1) Do we need more male teachers?
2) A Few More Few Good Men in New Zealand
3) Mr. “Magg” talks about Washington Post blog
4) Florida school encouraging more black men to become teachers
5) University program aims to attract more African-American males to teaching
6) The latest percentage of male teachers in the United States
7) One man’s struggles to be a teacher
8) Special Report: Men Teaching in Canada
9) A male teacher refuses to leave teaching
10) A Success! 5th Annual Summit of EC-MENZ in New Zealand

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1) Do we need more male teachers?
Ronald Maggiano is somewhat unusual in the teaching profession. That is because he is male. Maggiano is an award-winning teacher in the Social Studies Department at West Springfield High School in Virginia. He has taught in public and private schools for 25 years. In a piece on his blog called “The Classroom Post,” he calls for more males to enter the profession. Read the full editorial: /node/1624

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2) A Few More Few Good Men in New Zealand

Good news for children and families – more men are being employed in early childhood services. But the bad news is continuing for the ECE sector as the percentage of male staff remains lower than it was pre the early 1990s. In 1992 there were 154 men out of a total of 6,568 staff in licensed teacher-led early childhood services. In 2010 this increased to 349 men and the total number of staff (men and women) has also increased to 19,901. Read the story: /node/1627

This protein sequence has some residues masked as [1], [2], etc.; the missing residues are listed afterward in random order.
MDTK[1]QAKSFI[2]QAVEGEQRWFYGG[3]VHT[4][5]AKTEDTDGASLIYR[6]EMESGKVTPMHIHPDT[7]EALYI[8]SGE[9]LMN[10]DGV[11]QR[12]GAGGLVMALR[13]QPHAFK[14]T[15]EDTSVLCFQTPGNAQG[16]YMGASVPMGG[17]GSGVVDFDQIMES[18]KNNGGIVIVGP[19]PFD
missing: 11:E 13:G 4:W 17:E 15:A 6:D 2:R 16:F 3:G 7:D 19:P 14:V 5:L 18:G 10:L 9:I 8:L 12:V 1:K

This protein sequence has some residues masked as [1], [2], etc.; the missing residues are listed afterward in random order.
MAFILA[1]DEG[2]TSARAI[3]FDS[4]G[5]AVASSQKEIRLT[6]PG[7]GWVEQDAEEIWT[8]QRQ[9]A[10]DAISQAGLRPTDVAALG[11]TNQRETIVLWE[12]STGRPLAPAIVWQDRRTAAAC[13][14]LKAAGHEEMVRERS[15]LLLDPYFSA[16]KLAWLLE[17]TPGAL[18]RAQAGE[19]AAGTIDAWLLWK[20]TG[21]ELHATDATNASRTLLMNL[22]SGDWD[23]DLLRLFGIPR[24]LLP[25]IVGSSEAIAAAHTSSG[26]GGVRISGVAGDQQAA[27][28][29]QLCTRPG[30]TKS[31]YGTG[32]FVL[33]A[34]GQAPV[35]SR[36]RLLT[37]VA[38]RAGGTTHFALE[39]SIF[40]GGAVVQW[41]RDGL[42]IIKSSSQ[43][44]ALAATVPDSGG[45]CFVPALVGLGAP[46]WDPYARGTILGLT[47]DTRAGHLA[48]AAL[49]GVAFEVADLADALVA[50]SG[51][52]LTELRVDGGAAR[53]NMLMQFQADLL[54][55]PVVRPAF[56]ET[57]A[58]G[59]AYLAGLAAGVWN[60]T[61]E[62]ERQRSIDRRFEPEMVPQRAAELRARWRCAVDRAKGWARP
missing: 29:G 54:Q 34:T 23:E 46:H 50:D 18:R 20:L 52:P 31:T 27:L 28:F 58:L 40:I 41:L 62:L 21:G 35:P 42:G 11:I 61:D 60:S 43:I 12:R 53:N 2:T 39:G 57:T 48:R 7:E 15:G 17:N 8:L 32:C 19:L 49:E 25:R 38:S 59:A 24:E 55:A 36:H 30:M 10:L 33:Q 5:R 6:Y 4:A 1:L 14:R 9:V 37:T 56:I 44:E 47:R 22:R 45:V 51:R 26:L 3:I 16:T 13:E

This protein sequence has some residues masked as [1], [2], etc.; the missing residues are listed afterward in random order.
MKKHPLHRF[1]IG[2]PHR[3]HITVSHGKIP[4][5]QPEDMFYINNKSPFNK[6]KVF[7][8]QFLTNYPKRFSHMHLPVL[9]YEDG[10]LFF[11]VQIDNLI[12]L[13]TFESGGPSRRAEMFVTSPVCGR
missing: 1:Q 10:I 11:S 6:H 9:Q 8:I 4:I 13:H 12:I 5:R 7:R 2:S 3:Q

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3) Mr. “Magg” talks about Washington Post blog

Washington Post education blogger Valerie Strauss featured my article, “We Need More Men Teaching our Kids,”  on her daily blog, The Answer Sheet. This is way cool! In a piece called “Do We Need More Male Teachers?”  she wrote, “If you believe, as I do, that teaching (and teaching well) is as important a job as any, then it is equally important that young people see both men and women actively involved.” Ms. Strauss is a veteran education reporter and her blog ranks as one of the premier education sites on the web. Needless to say, her support on this important issue is greatly appreciated! Read his blog: /node/1628

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4) Florida school encouraging more black men to become teachers
When Clifford Brady walked the halls of Roland Park Elementary some 35 years ago, students knew their hair had better be combed and their shirts clean. One of them was Lionel Bryant, a sixth-grader who would grow up to work with students at the same school. “When I looked at that powerful African-American educator, I said ‘Wow!’ ” recalled Bryant, 46. “It was a ‘Wow!’ factor.” That’s because there weren’t many men teaching in those days – especially black men. There aren’t today, either. Read the article: /node/1630